Contrary to popular belief, no ivory is needed for business

Contrary to popular belief, no ivory is needed for business

Today, 8 December 2017 the European Commission closes its online consultation to find out what EU citizens and other stakeholders think about the ivory trade. Currently, ivory is being sold online, in markets and in auction houses throughout the European Union. An opinion poll conducted across 16 countries by IFAW earlier this year indicates that 90% of people are not interested in buying ivory products, and close to 65% said they would support a full ban on the trade of all ivory in the EU. At the same time, some of the biggest auction houses worldwide claim that banning this trade would have a significant negative impact on their business and income.

However, I find this is not necessarily the case as I speak to John Albrecht, CEO and proprietor of Leonard Joel, one of the top auction houses in Australia. Leonard Joel has set a groundbreaking example by not trading any raw ivory, like pairs of tusks, or post-1921 worked ivory from 1 January 2017, whilst also ensuring that its auction rooms will no longer be involved in worked ivory pre-1921 as from January 2019. “Auctioneers don’t make the connection between their activities and the unnecessary and inhuman practice of poaching and slaughtering elephants”, John argues. But they are directly related, and as the Leonard Joel action house shows, auctioneers can actually help to positively affect this supply chain without losing much of their business, which is often a key concern.

When I ask him about the effect of this decision on their sales, contrary to popular belief, John reveals that they have observed no downturn in their sales in the past year. “In fact, our recent sales have consistently beaten our budgets. And nobody working with us has lost his or her job." This is supported by a recent study conducted among UK auction houses, the largest importers and exporters of art and antiques in Europe, which shows that the volume and value of ivory pieces sold by each auction house is actually only a very small part of their business (October 2017, ©Two Million Tusks).

John agrees with IFAW that government authorities and (business) organizations can no longer turn a blind eye, that the tipping point is now. “We can’t wait for the ivory trade to fall out of fashion, as it is rapidly overtaken by the number of elephants killed every year.” When the bulk of ivory is removed from market circulation, the value, demand and supply are disrupted as a result.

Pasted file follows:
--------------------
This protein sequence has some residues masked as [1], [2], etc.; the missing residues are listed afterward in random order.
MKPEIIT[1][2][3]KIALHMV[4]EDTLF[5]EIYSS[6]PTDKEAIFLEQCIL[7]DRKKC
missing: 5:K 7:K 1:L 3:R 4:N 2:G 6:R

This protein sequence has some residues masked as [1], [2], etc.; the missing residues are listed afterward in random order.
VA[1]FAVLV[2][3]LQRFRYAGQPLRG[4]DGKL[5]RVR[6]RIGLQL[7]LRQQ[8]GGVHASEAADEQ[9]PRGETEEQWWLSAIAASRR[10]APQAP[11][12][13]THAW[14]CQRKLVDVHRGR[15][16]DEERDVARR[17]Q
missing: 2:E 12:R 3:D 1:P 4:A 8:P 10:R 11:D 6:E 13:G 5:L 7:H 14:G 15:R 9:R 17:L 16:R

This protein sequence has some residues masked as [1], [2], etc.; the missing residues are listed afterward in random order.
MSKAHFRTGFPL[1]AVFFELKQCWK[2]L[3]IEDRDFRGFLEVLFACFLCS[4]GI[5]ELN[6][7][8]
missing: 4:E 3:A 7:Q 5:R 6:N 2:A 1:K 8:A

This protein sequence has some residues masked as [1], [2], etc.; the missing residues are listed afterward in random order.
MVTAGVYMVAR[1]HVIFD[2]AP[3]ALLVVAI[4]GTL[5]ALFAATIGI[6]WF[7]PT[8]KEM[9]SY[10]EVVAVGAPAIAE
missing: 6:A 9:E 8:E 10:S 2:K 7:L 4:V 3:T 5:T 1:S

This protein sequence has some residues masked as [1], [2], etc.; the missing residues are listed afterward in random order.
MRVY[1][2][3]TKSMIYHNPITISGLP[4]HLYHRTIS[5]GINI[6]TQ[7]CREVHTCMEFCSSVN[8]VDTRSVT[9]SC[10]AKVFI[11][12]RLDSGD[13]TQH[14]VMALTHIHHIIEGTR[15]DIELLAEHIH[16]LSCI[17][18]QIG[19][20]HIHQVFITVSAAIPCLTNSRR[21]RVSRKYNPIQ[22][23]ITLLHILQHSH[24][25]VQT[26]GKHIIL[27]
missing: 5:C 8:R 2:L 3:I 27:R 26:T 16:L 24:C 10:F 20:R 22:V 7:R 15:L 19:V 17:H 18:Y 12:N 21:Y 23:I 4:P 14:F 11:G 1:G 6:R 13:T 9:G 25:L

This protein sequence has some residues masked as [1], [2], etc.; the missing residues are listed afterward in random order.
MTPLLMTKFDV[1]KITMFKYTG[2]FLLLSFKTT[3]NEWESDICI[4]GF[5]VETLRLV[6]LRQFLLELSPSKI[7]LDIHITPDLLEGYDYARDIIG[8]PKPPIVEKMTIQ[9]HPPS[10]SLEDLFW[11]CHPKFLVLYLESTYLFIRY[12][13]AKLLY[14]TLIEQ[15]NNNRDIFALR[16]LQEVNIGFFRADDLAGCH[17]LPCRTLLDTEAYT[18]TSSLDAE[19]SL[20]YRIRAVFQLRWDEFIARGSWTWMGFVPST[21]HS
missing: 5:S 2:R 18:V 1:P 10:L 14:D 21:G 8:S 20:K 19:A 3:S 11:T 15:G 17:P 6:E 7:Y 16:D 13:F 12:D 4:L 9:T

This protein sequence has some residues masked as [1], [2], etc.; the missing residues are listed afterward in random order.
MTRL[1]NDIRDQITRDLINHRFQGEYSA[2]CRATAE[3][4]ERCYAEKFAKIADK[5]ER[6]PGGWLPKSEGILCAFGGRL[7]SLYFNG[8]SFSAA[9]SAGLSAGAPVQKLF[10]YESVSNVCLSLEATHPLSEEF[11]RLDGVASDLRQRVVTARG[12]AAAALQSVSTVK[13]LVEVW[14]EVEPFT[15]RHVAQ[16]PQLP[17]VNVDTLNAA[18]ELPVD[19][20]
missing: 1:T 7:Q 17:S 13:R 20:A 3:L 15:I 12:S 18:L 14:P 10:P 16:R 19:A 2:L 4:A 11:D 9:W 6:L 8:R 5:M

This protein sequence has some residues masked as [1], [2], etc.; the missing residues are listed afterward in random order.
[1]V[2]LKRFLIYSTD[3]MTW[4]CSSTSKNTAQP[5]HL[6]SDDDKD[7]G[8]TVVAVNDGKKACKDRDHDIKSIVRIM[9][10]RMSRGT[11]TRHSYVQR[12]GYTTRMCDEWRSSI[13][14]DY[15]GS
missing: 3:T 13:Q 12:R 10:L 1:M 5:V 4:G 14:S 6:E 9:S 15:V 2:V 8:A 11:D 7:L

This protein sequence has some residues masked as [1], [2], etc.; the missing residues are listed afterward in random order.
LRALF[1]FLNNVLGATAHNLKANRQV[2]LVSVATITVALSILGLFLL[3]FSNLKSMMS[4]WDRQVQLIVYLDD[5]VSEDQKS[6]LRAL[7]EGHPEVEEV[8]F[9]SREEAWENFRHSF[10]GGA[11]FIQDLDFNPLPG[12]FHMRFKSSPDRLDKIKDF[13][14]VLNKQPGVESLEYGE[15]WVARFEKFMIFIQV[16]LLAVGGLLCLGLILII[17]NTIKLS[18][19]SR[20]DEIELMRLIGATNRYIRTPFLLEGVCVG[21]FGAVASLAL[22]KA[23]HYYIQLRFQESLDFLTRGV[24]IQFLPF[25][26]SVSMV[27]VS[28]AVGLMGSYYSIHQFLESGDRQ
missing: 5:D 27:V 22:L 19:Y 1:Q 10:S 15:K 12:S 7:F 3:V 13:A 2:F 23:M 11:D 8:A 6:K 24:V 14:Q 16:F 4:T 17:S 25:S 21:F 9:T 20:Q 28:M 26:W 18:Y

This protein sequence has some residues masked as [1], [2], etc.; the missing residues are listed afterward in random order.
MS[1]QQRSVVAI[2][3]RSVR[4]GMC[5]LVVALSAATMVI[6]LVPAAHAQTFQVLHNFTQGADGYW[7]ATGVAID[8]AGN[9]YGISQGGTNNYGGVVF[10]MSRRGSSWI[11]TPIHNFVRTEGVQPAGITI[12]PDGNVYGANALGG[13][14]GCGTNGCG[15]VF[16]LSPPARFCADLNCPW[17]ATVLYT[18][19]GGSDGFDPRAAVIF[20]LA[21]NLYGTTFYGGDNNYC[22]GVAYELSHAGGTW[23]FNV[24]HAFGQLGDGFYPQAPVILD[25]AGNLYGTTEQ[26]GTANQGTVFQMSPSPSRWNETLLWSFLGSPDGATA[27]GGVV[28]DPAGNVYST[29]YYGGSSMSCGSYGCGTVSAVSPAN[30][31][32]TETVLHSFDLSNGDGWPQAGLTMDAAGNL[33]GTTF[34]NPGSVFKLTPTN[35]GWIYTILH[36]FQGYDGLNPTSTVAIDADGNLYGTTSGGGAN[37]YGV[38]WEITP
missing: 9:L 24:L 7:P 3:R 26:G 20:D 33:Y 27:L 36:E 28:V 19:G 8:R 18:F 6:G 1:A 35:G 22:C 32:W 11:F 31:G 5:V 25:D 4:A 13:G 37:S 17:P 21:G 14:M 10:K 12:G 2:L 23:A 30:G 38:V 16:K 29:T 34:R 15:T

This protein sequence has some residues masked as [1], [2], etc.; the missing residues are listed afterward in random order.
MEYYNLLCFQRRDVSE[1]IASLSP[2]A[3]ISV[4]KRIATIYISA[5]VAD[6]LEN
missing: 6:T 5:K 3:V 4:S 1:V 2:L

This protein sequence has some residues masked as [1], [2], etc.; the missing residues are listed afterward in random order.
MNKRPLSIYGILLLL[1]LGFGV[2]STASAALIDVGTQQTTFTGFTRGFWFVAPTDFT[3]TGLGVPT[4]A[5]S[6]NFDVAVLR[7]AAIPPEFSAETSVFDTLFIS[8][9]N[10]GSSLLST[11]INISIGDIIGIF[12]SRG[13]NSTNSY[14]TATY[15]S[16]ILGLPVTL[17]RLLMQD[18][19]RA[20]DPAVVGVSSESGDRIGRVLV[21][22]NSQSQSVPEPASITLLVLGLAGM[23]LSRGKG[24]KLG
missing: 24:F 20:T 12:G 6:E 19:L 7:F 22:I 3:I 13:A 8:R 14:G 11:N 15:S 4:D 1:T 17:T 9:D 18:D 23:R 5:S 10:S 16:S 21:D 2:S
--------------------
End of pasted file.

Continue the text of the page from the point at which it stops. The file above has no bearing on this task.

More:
IFAW therefore urges the EU to introduce stronger legislation that effectively bans the trade in ivory, with only a few detailed exemptions for e.g. musical instruments and artefacts of significant historical value. We are joined by other NGOs in this plea, and have received support from numerous others including over 165 scientists from 33 countries, Members of the European Parliament, the African Elephants Coalition, New York State officials, and E-Bay. All of them, like John Albrecht, have addressed their letter directly to Commissioner Vella, asking him to take a strong stance and to close the EU ivory markets.

The time to act is now, because animals are crucial to the healthy ecosystems we as people need to survive. The life of an elephant is worth more alive than dead!


Did you miss out on the EC consultation, but still want to get involved? Join our campaign #NoIvoryinEU and sign our petition by clicking here to add your voice to the rest of Europe to put an end to the trade in ivory and related poaching practices.


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Azzedine Downes,IFAW President and CEO
President and Chief Executive Officer
Beth Allgood, Country Director, United States
Country Director, United States
Cynthia Milburn, Director, Animal Welfare Outreach & Education
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Faye Cuevas, Esq.
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Grace Ge Gabriel, Regional Director, Asia
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Jason Bell, Vice President for Conservation and Animal Welfare
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Jimmiel Mandima at IFAW
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Matt Collis, Director, International Policy
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Patrick Ramage, Program Director, Whales
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